May I Die Before I Give You Power Over Me...
...I Give You Power Over Me...
Science Fiction offers us a grand glimpse into the future. A future unknown, but that surely will be filled with all the genius of our unborn children’s greatest labors. Often we find flying cars, floating cities, spaceships, teleportation and are lured in by what marvels we’ll likely never get to see in our own lifetime.
Since its beginnings, the genre has grown to include many staples, and while artists are often thinking up wild new futures to explore, there are many bits and pieces that seem almost omnipresent in the genre. The faster than light spaceship. The solid light walkways. The laser weapons and teleporters and holographic interfaces. Sometimes a good Sci-Fi setting is built by honing these ideas to a level of near-realism, something we could imagine actually existing.
One of the best things about Science Fiction however is when it shows us something new, and paints it so beautifully that we feel like we’re there.
Echo is a meticulously rendered Sci-Fi world that draws you in right away. It starts small, with a spaceship. Not any spaceship, mind you, more like a sort of flying slab. It almost looks like a long rectangular metal sandwich, with a high-tech computerized middle. To put it simply, it’s a bit odd.
Next you hear a woman speak, with a posh yet jaded British accent. Her hair is short, platinum blonde (perhaps even white), curled but styled flat against her head like a 1920s flapper girl. She’s talking vaguely about rebelling against some kind of fate only to find herself forced to return to a world she had given up. There’s a disembodied voice, a man called London, who is not pleased with our Space-Flapper, who he refers to as En.
Wherever she’s headed, her goal appears to be reviving someone important. A man named Foster, who she believes now resides in a red cube that she has strapped to her back. London, however, doesn’t buy this.
London seems to talk as if he is a sentient being, though later describes himself as a “vessel”. He is along for the journey out of respect to this Foster character.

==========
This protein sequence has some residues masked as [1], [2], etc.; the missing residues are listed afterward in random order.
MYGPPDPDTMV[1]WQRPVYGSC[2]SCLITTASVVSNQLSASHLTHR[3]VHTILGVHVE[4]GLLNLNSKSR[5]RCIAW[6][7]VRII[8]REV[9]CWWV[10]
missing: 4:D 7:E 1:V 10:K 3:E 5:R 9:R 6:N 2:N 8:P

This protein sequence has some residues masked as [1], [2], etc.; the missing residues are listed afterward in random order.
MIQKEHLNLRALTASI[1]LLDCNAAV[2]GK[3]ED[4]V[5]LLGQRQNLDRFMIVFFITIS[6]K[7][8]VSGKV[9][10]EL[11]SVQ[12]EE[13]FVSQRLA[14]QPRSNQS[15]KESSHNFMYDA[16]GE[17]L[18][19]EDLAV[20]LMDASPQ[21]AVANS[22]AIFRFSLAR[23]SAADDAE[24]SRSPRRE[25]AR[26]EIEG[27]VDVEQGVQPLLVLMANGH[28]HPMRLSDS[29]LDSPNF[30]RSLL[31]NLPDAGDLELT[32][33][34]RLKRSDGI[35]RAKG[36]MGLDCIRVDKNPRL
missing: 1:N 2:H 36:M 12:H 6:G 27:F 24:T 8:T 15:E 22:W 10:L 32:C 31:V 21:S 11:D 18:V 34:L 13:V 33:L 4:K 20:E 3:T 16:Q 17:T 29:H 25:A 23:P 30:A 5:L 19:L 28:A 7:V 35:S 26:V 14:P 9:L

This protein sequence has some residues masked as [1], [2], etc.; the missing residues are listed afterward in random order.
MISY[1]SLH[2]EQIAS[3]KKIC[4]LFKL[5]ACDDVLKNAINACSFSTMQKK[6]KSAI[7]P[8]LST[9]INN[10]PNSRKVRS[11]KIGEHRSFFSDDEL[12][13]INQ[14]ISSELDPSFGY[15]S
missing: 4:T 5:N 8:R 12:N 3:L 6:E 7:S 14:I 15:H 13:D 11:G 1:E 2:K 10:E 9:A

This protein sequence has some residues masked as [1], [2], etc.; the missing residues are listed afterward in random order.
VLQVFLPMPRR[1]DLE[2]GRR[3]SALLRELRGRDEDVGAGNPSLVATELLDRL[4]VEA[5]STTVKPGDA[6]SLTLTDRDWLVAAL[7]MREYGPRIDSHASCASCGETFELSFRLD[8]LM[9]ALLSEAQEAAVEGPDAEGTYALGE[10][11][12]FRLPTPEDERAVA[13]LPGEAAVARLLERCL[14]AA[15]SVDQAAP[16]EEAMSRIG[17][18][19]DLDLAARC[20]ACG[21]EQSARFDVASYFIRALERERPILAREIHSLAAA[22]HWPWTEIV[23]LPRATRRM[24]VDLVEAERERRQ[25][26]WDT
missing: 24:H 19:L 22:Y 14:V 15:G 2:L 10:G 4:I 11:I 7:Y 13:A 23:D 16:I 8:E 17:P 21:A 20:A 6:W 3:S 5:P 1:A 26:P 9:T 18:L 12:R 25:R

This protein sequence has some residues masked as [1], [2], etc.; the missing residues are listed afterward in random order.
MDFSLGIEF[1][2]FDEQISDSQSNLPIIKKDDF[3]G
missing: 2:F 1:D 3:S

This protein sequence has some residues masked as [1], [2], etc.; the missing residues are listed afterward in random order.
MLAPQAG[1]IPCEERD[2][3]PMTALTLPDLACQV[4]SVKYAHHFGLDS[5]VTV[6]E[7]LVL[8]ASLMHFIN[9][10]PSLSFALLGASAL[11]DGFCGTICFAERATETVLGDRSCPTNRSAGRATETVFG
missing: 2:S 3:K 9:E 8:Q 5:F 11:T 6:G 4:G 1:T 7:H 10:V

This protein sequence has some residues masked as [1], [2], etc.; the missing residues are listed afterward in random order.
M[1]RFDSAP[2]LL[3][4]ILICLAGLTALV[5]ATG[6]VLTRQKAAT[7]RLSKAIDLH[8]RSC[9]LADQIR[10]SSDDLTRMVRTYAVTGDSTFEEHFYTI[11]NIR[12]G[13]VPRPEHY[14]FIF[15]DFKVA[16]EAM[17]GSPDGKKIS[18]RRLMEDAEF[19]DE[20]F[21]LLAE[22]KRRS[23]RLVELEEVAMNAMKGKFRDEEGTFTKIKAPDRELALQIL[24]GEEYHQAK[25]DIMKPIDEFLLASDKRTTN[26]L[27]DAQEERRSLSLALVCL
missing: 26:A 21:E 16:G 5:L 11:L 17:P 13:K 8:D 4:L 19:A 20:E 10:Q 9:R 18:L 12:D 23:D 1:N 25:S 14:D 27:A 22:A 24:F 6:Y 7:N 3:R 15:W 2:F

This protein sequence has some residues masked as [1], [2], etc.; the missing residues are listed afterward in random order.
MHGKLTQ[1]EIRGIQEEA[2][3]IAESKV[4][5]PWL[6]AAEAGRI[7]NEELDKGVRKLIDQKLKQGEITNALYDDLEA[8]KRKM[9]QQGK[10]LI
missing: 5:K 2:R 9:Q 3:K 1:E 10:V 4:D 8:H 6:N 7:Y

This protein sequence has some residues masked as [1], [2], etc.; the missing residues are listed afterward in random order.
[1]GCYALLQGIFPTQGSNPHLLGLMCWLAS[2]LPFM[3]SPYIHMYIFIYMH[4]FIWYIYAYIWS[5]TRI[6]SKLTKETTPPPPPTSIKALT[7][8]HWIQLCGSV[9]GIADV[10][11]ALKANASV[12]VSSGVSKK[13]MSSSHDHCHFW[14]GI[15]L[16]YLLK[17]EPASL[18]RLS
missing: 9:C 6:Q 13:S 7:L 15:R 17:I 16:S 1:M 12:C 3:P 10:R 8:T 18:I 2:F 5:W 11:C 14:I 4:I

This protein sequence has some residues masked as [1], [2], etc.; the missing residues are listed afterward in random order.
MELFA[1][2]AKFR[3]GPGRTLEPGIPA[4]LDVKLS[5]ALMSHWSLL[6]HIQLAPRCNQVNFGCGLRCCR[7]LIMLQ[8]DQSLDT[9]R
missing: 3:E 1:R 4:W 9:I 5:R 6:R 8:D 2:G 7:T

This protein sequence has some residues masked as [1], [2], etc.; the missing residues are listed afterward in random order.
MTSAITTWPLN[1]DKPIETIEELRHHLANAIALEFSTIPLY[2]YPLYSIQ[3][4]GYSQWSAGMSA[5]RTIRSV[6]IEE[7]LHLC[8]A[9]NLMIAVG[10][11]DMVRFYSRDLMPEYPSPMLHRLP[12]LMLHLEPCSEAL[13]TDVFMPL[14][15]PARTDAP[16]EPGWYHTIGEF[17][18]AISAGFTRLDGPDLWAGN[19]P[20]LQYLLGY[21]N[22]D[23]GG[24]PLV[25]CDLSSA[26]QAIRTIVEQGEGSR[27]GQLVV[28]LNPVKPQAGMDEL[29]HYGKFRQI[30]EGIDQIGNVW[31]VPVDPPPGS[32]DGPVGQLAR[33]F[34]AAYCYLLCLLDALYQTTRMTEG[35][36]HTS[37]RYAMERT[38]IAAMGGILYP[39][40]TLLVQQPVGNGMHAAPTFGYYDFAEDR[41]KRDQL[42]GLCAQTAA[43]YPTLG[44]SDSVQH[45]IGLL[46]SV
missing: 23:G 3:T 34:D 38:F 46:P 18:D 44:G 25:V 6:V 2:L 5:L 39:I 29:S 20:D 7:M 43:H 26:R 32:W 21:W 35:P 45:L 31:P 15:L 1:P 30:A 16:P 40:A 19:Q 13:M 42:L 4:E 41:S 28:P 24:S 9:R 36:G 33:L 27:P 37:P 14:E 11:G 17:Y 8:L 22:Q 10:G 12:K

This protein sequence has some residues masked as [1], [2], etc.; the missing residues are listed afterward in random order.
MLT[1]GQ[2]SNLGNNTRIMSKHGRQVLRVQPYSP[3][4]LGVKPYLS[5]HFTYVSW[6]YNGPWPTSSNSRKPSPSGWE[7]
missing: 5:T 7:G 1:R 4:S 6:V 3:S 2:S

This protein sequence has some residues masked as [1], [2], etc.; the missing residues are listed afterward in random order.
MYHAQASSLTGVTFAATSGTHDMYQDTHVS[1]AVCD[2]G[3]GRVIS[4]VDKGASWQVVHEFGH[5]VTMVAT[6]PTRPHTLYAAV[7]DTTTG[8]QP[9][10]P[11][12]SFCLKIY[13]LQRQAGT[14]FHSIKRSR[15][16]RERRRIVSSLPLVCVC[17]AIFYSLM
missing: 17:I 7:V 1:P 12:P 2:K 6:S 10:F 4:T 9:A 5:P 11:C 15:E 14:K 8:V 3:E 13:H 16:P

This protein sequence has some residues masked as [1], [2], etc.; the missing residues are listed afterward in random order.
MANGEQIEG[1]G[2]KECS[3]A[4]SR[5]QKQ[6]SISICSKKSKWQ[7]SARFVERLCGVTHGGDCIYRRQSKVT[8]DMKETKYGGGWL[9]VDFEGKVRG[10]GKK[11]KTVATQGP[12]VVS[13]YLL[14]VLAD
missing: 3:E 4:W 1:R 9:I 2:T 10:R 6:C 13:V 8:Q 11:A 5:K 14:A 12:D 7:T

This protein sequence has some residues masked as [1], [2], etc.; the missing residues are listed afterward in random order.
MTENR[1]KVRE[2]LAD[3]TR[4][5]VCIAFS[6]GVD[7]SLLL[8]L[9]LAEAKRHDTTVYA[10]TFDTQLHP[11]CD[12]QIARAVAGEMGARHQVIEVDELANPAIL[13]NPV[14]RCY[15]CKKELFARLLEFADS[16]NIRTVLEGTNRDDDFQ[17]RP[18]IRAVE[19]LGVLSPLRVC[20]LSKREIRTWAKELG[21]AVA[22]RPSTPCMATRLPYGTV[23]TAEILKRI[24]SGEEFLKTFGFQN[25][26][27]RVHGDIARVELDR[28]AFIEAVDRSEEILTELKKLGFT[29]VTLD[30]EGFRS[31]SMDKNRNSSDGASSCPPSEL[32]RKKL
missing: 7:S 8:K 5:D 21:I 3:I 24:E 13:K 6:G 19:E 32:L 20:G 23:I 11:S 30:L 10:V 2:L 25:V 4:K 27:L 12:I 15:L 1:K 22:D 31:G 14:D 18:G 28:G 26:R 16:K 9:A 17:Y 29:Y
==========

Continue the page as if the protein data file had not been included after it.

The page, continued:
Even the sense of time in this world is strange. En has apparently been in stasis for a hundred years when she awakens at the start of our story. At one point London states that he’s been “criss-crossing” the universe for a thousand years, and that he had been with Foster for a century and a half, to which En replies that if they’d only been together one-hundred and fifty years, he hardly knew Foster at all. Though this Foster character is obviously blessed with some kind of inhumanly long life, he is treated like a contemporary of En, yet she appears to be only in her 20s. Whatever En is, she isn’t human, at least not by traditional standards. London refers to her, sneeringly, as a “Resourceful”. That’s a noun, not an adjective, mind you.
When they arrive at their destination, things get even more bizarre. Despite landing on what appears to be a planet, they find themselves in a massive structure that more resembles a palace. Staircases with winding bannisters, chandeliers, even pianos adorn the rooms. Not very Sci-Fi, but plenty intriguing.
And of course we get to the heart of the game, the hook, if you will. This place, a place that will somehow turn a red cube into a revived human, a place that somehow connects to a past En was trying to escape, seems to be sentient. It starts analyzing En, and soon strange creatures show up. Simple, slow creatures. As we proceed they start to evolve, first into abbreviated facsimiles of En, but eventually they become frightening clones of her. Echos that watch her, and learn from her, and process her tactics, only to mimic them. At first it’s little things like opening doors, walking across shallow water, but quickly it becomes more devious. Running around will find you surrounded by very fast and aggressive clones, sniping from afar will have you dodging bullets from across a room, stealth tactics will mean you have to watch your back. This becomes a tactical game when you realize that these Echos can un-learn tactics as well. Only during brief blackouts does your behavior go unnoticed by the palace’s analytics.
All of this compounds into what makes a beautiful and immersive experience. One that takes puzzling turns, makes you ask questions, makes you stop to think. What is this red cube? Who is Foster? How did he and En become close? What does this planet-sized palace in space have to do with En’s past, specifically her Grandfather who she talks about constantly? Why was she running away in the first place?
That is up to you to find out, of course. What I can say is that Echo has achieved an amazing sense of gravity, that draws you in until you’re racing down, crashing into the truth, like a doomed war-ravaged spacecraft. Like all the best of Sci-Fi worlds, it makes you wonder why, how, what is all of this? As a continuing universe it would be fascinating to explore. As a single piece, however, it is almost intoxicating in its mysterious wonder.
Echo is an absolutely mesmerizing experience that draws you in with a sense of gravity that is palpable. It is not only a brilliantly designed action adventure game, it is an immaculately designed mysterious universe that I desperately want to know more about.